Listen queue overflow: N already in queue awaiting acceptance

Andre Oppermann andre at
Fri Jul 12 09:42:43 UTC 2013

On 12.07.2013 10:25, Gleb Smirnoff wrote:
> On Thu, Jul 11, 2013 at 05:43:09PM +0200, Andre Oppermann wrote:
> A> >> Andriy for example would never have found out about this problem other
> A> >> than receiving vague user complaints about aborted connection attempts.
> A> >> Maybe after spending many hours searching for the cause he may have
> A> >> interfered from endless scrolling in Wireshark that something wasn't
> A> >> right and blame syncache first.  Only later it would emerge that he's
> A> >> either receiving too many connections or his application is too slow
> A> >> dealing with incoming connections.
> A> >
> A> > That's true, but OTOH there are many interesting network conditions like
> A> > excessive packet loss that we don't shout about.  The stats are quietly gathered
> A> > and can be examined with netstat.  If a system is properly monitored then such
> A> > counters are graphed and can trigger alarms.  If the system just misbehaves then
> A> > an administrator can use netstat for inspection.
> A> > Spamming logs in the case of e.g. DDoS attack is not very helpful, IMO.
> A>
> A> I agree with that.
> A>
> A> I try to make the system behavior more transparent so that even "hidden" problems
> A> can be detected easily.  This includes adding more of them, like excessive packet
> A> loss.  This makes FreeBSD a more friendly platform for sysadmins whereas previously
> A> people may have quietly move on to some other OS due to such unspecific complications.
> A>
> A> Most of the TCP related debugging it is protected by net.inet.tcp.log_debug.  In this
> A> case it's more complicated because the socket code where this happens is protocol
> A> agnostic and I can't bond it with TCP.
> A>
> A> I'm currently looking into a) applying a rate limiter to the message (as suggested
> A> by Luigi); and b) add a per-socket accept queue overflow statistic that is visible
> A> via netstat.  I'll post patches for testing when done.
> What about the following generic idea: syslogd periodically queries the kernel
> about various error counters, and remembers the values. Those, that increased since
> previous query are logged.
> This can be implemented in different ways, either syslogd knows all the sysctls,
> or kernel "pushes" a list of values to syslogd. These are details to be discussed.
> What do you think about the plan itself?

I think it generally makes a lot of sense.  It would be really good to have
a generic way of tracking the history of the various counters, not only error
counters, over longer periods with sufficient fine granularity.  Tracking
individual socket statistics is probably not feasible due the large amount of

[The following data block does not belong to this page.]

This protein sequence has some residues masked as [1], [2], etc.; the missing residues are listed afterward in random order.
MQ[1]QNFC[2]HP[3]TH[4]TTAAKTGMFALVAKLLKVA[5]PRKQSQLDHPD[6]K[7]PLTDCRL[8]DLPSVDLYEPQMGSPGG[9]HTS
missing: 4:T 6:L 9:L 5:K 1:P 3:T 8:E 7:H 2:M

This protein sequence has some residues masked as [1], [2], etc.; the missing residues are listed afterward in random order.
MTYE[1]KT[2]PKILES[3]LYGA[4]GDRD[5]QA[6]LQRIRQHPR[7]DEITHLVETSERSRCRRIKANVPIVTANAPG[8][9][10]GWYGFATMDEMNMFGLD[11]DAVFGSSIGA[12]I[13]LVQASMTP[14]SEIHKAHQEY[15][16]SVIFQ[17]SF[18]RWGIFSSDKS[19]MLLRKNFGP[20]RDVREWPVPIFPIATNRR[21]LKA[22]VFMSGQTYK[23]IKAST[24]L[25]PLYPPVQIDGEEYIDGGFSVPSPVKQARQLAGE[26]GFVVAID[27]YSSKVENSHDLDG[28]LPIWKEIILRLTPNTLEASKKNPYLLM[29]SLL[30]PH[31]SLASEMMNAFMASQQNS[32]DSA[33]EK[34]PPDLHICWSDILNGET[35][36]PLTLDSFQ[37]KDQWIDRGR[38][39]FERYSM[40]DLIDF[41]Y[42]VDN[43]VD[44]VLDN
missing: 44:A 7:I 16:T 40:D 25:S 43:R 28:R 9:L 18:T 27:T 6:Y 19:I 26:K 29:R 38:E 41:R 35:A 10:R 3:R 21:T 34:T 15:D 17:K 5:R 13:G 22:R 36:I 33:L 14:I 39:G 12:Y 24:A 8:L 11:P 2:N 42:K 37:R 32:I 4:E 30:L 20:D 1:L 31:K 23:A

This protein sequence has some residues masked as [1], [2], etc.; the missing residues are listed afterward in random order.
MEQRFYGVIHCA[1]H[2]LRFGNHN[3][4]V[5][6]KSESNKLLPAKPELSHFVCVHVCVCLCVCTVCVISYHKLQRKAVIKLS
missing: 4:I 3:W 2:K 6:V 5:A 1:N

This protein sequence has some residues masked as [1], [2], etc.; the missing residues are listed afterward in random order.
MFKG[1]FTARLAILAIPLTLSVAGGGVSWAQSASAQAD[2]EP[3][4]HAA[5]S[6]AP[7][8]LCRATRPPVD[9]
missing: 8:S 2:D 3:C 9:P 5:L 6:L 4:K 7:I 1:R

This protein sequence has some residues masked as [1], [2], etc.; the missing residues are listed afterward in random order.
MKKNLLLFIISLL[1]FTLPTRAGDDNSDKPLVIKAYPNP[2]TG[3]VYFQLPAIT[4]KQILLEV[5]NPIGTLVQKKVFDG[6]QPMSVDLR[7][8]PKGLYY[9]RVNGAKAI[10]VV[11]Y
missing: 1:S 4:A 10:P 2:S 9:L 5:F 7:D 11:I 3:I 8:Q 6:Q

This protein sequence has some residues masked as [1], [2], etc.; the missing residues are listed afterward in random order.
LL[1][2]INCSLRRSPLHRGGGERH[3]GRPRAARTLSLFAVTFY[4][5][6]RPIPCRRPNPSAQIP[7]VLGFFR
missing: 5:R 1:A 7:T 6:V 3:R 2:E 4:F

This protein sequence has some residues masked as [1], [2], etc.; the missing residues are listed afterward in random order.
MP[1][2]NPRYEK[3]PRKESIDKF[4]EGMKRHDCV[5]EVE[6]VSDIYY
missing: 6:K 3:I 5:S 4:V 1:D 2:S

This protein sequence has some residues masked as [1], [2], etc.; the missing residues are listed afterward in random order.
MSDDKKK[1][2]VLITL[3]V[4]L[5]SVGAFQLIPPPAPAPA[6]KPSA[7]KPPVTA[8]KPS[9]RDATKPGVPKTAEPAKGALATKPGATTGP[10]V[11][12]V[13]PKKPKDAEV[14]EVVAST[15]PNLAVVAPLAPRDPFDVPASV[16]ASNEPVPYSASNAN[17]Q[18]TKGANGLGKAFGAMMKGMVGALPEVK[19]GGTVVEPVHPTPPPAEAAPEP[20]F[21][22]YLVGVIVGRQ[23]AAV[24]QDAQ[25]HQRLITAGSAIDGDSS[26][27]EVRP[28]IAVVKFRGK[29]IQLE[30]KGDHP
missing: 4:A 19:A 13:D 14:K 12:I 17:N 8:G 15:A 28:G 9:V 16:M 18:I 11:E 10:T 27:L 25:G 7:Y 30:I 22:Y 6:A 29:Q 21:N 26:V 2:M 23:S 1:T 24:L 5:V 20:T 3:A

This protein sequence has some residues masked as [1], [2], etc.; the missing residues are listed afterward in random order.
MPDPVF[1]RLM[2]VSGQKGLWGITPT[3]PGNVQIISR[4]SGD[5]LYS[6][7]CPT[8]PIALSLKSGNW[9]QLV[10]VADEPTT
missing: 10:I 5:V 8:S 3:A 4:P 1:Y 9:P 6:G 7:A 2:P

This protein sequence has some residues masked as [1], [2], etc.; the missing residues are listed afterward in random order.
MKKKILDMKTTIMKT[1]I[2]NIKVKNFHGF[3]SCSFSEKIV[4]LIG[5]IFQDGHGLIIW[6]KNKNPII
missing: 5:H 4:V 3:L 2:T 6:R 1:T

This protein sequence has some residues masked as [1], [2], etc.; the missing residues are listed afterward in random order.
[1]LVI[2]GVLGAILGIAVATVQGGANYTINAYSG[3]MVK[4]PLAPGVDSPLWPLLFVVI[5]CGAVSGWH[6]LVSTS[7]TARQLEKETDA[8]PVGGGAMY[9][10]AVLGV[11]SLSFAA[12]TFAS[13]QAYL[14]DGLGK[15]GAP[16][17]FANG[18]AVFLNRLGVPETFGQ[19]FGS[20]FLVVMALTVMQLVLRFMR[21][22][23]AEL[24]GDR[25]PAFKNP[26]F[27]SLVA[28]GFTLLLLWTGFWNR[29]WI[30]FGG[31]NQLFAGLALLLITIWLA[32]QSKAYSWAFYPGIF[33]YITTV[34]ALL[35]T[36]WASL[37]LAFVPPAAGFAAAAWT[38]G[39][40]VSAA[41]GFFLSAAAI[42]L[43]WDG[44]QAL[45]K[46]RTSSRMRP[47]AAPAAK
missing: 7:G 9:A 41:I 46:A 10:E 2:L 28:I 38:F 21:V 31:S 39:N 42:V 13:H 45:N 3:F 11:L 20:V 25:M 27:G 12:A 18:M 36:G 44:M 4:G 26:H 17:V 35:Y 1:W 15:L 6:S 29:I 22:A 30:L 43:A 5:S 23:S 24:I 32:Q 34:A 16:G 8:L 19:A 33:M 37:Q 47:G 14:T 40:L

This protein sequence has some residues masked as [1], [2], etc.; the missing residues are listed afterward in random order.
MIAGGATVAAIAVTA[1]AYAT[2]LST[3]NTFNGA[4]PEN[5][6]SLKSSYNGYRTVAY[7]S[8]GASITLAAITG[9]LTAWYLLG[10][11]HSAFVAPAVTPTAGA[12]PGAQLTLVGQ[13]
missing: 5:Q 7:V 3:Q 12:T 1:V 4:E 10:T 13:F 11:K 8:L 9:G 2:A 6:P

churn by connections coming and going all the time.

In telco equipment we have the ITU G.826/828 "performance" counters which
cover a longer period with varying granularity, like 1hr intervals over 7 days,
15 minute intervals over 24 hours, 5 minutes intervals over 4hrs, and 5 second
intervals over 15 minutes.  In reality not all intervals may be available on
all systems but a base set is.

I've been dreaming of this ever since I worked a lot with telco equipment in
the late 90s and early 2000s.  It made debugging persistent and intermittent
link and line problems so much easier because we could pinpoint what problem
happened at which point in time.  The G.826/828 are mostly about link impairments
due to errors, with cascading counters for errored, severely errored, and
unavailable seconds based on various failure cases.

Taking your plan further I suggest the following:

  a) Adding a new daemon that in various periodic intervals polls all static
     kernel and interface counters and saves it in a human readable format.
     For each configurable interval it calculates the delta between start and
     end showing only the increases.  For specific configurable error counters
     it sends a notice to syslog.

  b) We extend the interface counters by the standard RMON and other statistics
     counters as found in the ieee802.1-3 documentation and supported by all
     (ethernet) NICs for a long time already.  With the upcoming ifnet work
     I'm doing the stack-side foundations will be prepared with the updates
     to the drivers being done individually.

  c) For interfaces we introduce the notion of "availability" in the sense of
     G.826/828 with the severity cascade.  These calculations can be made by
     the new time-series daemon.


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